Some Toronto high school students are getting a lesson in politics as they push for design changes to a city bridge.
Eleven Marc Garneau Collegiate grade 12 students, members of the high school’s 4M Tech Design Class, presented their ideas on how to reimagine Overlea Bridge to city officials recently.
The bridge, which links the neighbourhoods of Thorncliffe Park and Flemingdon Park, sees an estimated 3,000 pedestrians a day, with the majority between 11 and 19 years old. Officially called the Charles H. Hiscott Bridge, it was built in 1960.
“This bridge is our community sidewalk,” Zanib Zaakia, 17, one of the students, told city officials.
“We will have to come back to school soon. Our community still faces immense pressure from the pandemic today. We cannot wait for years before anything changes. We are asking you to find things that can be done today that bring some of our vision to life.”
On Monday, five students will take part in a one-hour workshop on how to talk to politicians led by Don Valley West MP Robert Oliphant. On March 23, they are expected to speak at the city’s infrastructure and environment committee after turning their presentation into a deputation.
According to the students, the bridge lacks enough space for pedestrians and cyclists and is not safe. There are no protected bike lanes. The road surface drainage and lighting are both poor. As well, there is no way to enforce the speed limit during rush hour in the curb lane reserved for buses, taxis and bicycles.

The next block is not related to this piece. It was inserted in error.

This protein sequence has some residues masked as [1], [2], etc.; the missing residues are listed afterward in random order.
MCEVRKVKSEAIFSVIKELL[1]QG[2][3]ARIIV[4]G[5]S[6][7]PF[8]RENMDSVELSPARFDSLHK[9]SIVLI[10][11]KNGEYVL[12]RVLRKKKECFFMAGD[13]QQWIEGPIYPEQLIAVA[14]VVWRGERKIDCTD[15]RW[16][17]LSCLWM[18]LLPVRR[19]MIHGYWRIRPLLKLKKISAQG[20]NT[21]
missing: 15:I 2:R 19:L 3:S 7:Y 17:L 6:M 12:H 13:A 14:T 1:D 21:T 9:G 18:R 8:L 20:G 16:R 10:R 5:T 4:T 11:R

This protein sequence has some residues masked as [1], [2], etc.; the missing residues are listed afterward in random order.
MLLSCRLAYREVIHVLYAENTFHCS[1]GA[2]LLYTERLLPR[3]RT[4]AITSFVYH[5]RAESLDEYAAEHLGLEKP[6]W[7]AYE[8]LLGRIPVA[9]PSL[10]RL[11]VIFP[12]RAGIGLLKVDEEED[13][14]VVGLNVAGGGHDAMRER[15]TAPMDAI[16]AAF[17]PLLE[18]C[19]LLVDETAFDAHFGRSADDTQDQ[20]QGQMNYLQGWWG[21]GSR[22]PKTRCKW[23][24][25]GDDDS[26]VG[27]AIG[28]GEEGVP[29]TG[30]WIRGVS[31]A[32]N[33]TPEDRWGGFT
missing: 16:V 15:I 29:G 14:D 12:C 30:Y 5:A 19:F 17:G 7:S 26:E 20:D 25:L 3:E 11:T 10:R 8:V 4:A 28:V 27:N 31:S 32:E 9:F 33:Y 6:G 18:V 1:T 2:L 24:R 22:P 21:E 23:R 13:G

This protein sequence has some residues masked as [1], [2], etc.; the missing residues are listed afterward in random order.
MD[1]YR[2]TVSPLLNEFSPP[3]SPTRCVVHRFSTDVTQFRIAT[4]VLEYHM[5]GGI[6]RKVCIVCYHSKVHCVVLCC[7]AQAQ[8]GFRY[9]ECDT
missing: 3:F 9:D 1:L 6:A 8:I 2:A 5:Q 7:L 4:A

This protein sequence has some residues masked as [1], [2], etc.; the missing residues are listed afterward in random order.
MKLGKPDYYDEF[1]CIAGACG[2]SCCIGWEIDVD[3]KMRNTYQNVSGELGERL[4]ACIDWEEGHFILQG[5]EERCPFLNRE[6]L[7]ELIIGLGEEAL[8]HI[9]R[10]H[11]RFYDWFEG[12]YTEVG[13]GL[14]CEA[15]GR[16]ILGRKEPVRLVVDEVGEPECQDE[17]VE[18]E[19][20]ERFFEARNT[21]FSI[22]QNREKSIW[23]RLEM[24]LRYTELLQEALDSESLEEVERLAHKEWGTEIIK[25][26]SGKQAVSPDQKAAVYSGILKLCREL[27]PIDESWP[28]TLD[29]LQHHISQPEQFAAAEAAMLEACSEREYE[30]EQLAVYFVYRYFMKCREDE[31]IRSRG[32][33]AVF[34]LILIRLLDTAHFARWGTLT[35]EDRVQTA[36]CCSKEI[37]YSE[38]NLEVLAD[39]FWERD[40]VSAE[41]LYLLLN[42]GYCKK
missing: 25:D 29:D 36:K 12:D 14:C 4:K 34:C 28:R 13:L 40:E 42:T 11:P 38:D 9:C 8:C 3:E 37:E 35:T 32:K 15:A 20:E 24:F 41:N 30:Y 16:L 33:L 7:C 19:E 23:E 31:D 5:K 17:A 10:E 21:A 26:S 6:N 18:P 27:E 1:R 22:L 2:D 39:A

Community members have said it also lacks room for physical distancing during the pandemic.
Students learning how to present ideas ‘efficiently’
Zaakia, who lives in Thorncliffe Park, said on Sunday the project has taught the students about design, but presenting the project is teaching them how to convey their views succinctly. The bridge is important to the students because it connects two communities together, she said.
“It’s a bridge that I have to cross every day to get to and from school. It’s a place where you can see the beauty of the valley. It’s an experience for me and the other students, just crossing on it every single day,” she said.
Zaakia, who wants to be an engineer, said she signed up for the workshop to improve her communications skills. Through the project, she has learned about bridges, which she called a “symbol for communities,” and how to think like an engineer by solving a problem that affects her life.
“We learned about a lot of ways to present our ideas in a systematic way so what we have to say stands out. We learned that we can present what we have to say efficiently to the councillors and the MPs,” she said.
According to teacher Tim Langford, redesigning the bridge became a school project and the final phase involved the students presenting their versions of the reimagined bridge to the public.
“Although this is primarily a political issue, I put it to my Technological Design class as a design problem. They responded! The students were keen to work on the project because they live with the bridge and have many complaints about it themselves,” Langford said in an email.
Langford said the students are gathering community support by circulating the presentation within Thorncliffe and Flemingdon neighbourhoods. A social media campaign is underway.